Sabina Nessa. 28. Primary school Teacher. “She honestly was the most caring person, kindest, sweetest girl you could meet. Sabina’s heart was as good as gold…”
Last week, on Friday 17th September 2021, Sabina Nessa was walking the short, five-minute route to her local pub in South-East London. At 8:30pm she crossed Cator Park to reach her destination; the following day, in the same park, her body was found.
Police have arrested a 38-year-old man who they believe to be involved in Nessa’s murder. He remains in custody after being spotted on CCTV in SE3 on the night Nessa was killed and police have instigated a murder inquiry.
Whilst the facts of this case are important, it is also not difficult to recognize the similarities between this case and the Sarah Everard case earlier this year, which gained enormous traction from the public. Both women were walking home alone in the evening. Both were walking through parks. Both were cautious and careful, taking routes that they were familiar with. Both should have been able to do this without fear or concern, and still; both were attacked.
These cases are becoming gradually more common and Nessa’s case has since gone viral with women sharing posts, “to all my girlfriends – stop walking home alone at night”, placing emphasis on women to be careful as the number of attacks against girls and women is rising exponentially. However, we must stop to question why we are so quick to limit the actions and liberties of women? To protect ourselves, of course, to take our safety into our own hands and be responsible for our own lives, absolutely, but when will enough of these incidents occur for men to take a stand with us?
In the aftermath of Sarah Everard, it was largely women sharing infographics on social media, exposing their own stories, sharing contact details for helplines. The aftermath of Sabina Ness does not look dissimilar.
The safety of women is constantly in jeopardy and remains completely out of our own hands, with attacks occurring not just in the early hours of the morning or late at night but at 8:30pm! We place such emphasis and critique on women that have chosen to take routes through parks or walk alone late at night, but, timing, location, clothing should not matter; it is the men that must change!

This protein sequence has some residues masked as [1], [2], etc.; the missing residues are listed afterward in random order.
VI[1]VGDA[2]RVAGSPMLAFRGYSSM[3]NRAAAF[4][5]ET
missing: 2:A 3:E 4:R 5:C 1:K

According to an ITV News survey, since March, 77 women have been murdered at the hands of a man. Yet, it somehow feels our sole responsibility to protect ourselves, despite the fact that these violent attacks against women are becoming so increasingly popular that the cry for help is fierce and deafening. How many times can we say “enough is enough” and sound convincing enough to be offered support?
Members from the Women’s Equality Party are calling upon the government to “stop managing the issue, and start preventing it”. Body politics expert, Mary Morgan, stated that “the government cannot merely come together every several months to slap together false solutions”. She went on to state that the “elimination of violence against women and girls must be recognized as a core issue.” “Popping up some more lights in parks and sending undercover police into bars grossly misses the mark in addressing the roots of issues.” The Women’s Equality Party also want the violence against women to be recognized as a national threat and to be handled with the same urgency as we treat terrorism.
Whilst both Nessa and Everard’s cases are just two examples of the gross injustices occurring against all women, we must also recognize the lack of media response in comparison to the Sarah Everard case when discussing Nessa’s attack. Victims of color receive a lack of support from media coverage and to not discuss this bias would be incorrect journalism: “it would be naive to ignore the repeated pattern of discrimination in the way media and police treat victims of color. The disproportionate coverage and attention are in equal parts appalling and disheartening” (Voices, The Independent). The discrimination against victims of color within the media is a key issue to be acknowledged in the discourse of gendered violence.
As we discuss the ineffective government response to these issues and the lack of support for women, these incidents are still occurring, becoming more frequent. Subsequently, they are creating a more terrifying world for women. It will require a huge effort by the government and a committed male response in order to even begin to eradicate the presence of violence against women in our society.
This Friday (24th September 2021), a vigil will be held in honour and remembrance of Sabina Nessa. The vigil begins at 7pm in Pegler Square in Kidbrooke, in coherence with St James’ Church who will also encourage people to offer prayer and light a candle.